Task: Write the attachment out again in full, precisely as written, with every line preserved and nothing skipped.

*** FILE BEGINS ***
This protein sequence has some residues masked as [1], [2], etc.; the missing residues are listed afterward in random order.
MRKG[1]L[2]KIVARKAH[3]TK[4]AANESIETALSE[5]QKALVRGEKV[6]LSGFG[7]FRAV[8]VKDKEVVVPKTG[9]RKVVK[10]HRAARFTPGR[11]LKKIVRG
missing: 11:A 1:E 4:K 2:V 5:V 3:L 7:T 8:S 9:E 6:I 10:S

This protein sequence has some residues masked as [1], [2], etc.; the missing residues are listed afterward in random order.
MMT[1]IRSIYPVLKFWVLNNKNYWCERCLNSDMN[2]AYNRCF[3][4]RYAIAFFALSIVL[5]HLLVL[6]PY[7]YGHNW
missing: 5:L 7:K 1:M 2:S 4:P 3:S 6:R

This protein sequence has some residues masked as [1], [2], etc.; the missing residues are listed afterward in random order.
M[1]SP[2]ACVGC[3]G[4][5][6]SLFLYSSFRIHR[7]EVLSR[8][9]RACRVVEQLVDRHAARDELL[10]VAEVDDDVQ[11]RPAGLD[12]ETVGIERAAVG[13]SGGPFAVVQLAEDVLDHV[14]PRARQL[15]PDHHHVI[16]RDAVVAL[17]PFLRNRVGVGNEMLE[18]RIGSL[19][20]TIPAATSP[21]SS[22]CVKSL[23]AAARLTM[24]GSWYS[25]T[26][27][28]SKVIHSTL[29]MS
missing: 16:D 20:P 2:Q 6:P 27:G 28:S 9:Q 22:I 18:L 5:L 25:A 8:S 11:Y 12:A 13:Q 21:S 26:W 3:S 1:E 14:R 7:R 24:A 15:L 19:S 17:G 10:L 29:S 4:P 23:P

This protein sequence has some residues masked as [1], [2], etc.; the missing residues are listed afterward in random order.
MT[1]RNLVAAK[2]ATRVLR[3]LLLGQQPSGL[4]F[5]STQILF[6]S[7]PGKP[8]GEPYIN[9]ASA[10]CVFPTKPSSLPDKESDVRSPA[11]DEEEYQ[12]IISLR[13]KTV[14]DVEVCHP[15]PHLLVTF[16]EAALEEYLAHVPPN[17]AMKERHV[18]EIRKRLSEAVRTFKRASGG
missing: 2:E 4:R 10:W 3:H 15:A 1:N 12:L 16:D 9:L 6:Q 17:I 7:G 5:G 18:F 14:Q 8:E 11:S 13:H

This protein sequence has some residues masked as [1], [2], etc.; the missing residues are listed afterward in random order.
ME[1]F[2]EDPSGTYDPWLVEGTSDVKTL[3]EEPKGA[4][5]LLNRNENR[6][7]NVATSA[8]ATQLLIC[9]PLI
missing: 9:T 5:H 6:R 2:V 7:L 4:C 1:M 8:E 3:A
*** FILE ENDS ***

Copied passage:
This protein sequence has some residues masked as [1], [2], etc.; the missing residues are listed afterward in random order.
MRKG[1]L[2]KIVARKAH[3]TK[4]AANESIETALSE[5]QKALVRGEKV[6]LSGFG[7]FRAV[8]VKDKEVVVPKTG[9]RKVVK[10]HRAARFTPGR[11]LKKIVRG
missing: 11:A 1:E 4:K 2:V 5:V 3:L 7:T 8:S 9:E 6:I 10:S

This protein sequence has some residues masked as [1], [2], etc.; the missing residues are listed afterward in random order.
MMT[1]IRSIYPVLKFWVLNNKNYWCERCLNSDMN[2]AYNRCF[3][4]RYAIAFFALSIVL[5]HLLVL[6]PY[7]YGHNW
missing: 5:L 7:K 1:M 2:S 4:P 3:S 6:R

This protein sequence has some residues masked as [1], [2], etc.; the missing residues are listed afterward in random order.
M[1]SP[2]ACVGC[3]G[4][5][6]SLFLYSSFRIHR[7]EVLSR[8][9]RACRVVEQLVDRHAARDELL[10]VAEVDDDVQ[11]RPAGLD[12]ETVGIERAAVG[13]SGGPFAVVQLAEDVLDHV[14]PRARQL[15]PDHHHVI[16]RDAVVAL[17]PFLRNRVGVGNEMLE[18]RIGSL[19][20]TIPAATSP[21]SS[22]CVKSL[23]AAARLTM[24]GSWYS[25]T[26][27][28]SKVIHSTL[29]MS
missing: 16:D 20:P 2:Q 6:P 27:G 28:S 9:Q 22:I 18:L 5:L 25:A 8:S 11:Y 12:A 13:Q 21:S 26:W 3:S 1:E 14:R 7:R 24:A 15:L 19:S 17:G 10:L 29:S 4:P 23:P

This protein sequence has some residues masked as [1], [2], etc.; the missing residues are listed afterward in random order.
MT[1]RNLVAAK[2]ATRVLR[3]LLLGQQPSGL[4]F[5]STQILF[6]S[7]PGKP[8]GEPYIN[9]ASA[10]CVFPTKPSSLPDKESDVRSPA[11]DEEEYQ[12]IISLR[13]KTV[14]DVEVCHP[15]PHLLVTF[16]EAALEEYLAHVPPN[17]AMKERHV[18]EIRKRLSEAVRTFKRASGG
missing: 2:E 4:R 10:W 3:H 15:A 1:N 12:L 16:D 9:L 6:Q 17:I 7:G 5:G 18:F 14:Q 8:E 11:S 13:H

This protein sequence has some residues masked as [1], [2], etc.; the missing residues are listed afterward in random order.
ME[1]F[2]EDPSGTYDPWLVEGTSDVKTL[3]EEPKGA[4][5]LLNRNENR[6][7]NVATSA[8]ATQLLIC[9]PLI
missing: 9:T 5:H 6:R 2:V 7:L 4:C 1:M 8:E 3:A